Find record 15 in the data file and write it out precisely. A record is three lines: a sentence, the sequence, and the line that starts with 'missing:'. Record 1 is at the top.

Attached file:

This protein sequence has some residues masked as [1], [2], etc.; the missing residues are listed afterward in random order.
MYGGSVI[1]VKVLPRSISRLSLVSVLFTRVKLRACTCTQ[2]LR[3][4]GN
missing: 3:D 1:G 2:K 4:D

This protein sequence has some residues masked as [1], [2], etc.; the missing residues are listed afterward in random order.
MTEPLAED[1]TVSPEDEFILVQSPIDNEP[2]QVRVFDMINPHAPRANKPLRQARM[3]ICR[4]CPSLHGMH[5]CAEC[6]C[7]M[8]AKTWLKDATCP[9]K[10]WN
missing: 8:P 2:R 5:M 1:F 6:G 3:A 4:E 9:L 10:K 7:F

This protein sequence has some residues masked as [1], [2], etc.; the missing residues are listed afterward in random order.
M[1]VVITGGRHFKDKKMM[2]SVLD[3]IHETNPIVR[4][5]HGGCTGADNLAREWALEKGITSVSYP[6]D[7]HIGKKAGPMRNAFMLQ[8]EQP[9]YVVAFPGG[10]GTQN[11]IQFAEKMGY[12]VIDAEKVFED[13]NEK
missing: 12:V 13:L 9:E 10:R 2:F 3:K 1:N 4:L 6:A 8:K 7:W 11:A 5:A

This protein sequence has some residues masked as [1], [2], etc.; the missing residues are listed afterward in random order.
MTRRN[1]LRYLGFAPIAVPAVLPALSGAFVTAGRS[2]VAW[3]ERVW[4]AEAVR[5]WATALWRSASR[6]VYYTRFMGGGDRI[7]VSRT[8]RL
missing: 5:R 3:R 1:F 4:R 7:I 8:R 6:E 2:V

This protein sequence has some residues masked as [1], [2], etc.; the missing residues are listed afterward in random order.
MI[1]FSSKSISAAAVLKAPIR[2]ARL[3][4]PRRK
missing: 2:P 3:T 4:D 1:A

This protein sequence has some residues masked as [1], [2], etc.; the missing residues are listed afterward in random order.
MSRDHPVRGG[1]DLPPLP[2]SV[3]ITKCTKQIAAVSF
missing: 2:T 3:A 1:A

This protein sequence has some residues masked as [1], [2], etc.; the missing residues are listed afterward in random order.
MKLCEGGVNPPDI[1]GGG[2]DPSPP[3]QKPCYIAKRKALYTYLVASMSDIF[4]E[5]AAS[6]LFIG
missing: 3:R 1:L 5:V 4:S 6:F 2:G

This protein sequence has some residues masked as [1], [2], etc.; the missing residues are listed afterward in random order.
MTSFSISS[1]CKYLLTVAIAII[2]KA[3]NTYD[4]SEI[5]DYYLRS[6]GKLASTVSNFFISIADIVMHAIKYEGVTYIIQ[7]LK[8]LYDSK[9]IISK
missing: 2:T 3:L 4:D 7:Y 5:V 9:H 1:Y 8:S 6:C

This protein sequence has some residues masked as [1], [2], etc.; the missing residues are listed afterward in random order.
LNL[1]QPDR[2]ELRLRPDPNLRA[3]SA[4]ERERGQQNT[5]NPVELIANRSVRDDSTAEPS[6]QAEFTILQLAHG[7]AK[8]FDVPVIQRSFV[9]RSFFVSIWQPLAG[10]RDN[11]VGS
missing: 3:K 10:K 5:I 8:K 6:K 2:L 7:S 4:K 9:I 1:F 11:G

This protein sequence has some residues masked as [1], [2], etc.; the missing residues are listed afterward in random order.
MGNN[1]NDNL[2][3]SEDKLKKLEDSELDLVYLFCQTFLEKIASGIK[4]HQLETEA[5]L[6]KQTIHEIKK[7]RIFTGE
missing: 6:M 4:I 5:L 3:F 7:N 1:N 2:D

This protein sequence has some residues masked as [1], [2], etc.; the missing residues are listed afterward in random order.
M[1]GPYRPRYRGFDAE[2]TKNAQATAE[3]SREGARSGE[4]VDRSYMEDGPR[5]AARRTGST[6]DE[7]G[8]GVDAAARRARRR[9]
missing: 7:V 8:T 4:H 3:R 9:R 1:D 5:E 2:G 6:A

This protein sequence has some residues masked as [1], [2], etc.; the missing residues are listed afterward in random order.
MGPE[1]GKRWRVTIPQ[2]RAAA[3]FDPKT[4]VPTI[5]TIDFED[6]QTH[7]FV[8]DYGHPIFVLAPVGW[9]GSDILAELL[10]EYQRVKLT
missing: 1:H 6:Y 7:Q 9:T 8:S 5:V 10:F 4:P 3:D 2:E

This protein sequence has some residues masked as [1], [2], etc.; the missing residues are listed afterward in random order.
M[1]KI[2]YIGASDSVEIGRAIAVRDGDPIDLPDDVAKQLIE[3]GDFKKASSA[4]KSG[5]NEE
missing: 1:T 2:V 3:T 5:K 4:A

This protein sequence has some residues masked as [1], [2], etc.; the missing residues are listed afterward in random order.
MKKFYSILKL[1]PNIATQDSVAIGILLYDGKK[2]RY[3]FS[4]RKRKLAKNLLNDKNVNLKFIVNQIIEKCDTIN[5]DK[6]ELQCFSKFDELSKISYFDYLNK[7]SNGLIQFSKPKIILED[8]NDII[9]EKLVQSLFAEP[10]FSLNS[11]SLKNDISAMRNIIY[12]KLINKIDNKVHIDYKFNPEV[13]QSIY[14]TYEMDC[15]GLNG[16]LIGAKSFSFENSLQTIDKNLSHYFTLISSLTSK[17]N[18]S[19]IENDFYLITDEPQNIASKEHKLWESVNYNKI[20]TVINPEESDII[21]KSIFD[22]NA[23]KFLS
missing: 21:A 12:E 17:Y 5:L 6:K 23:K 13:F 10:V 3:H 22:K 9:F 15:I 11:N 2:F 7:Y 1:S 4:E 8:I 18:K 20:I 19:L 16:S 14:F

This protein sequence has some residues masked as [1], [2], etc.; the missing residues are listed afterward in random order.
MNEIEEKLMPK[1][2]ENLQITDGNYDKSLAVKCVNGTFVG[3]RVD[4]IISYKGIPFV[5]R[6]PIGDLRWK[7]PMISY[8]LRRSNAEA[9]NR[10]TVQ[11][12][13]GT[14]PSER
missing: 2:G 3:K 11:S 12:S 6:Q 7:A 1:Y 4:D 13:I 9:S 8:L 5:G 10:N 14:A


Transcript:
This protein sequence has some residues masked as [1], [2], etc.; the missing residues are listed afterward in random order.
MNEIEEKLMPK[1][2]ENLQITDGNYDKSLAVKCVNGTFVG[3]RVD[4]IISYKGIPFV[5]R[6]PIGDLRWK[7]PMISY[8]LRRSNAEA[9]NR[10]TVQ[11][12][13]GT[14]PSER
missing: 2:G 3:K 11:S 12:S 6:Q 7:A 1:Y 4:D 13:I 9:S 8:L 5:G 10:N 14:A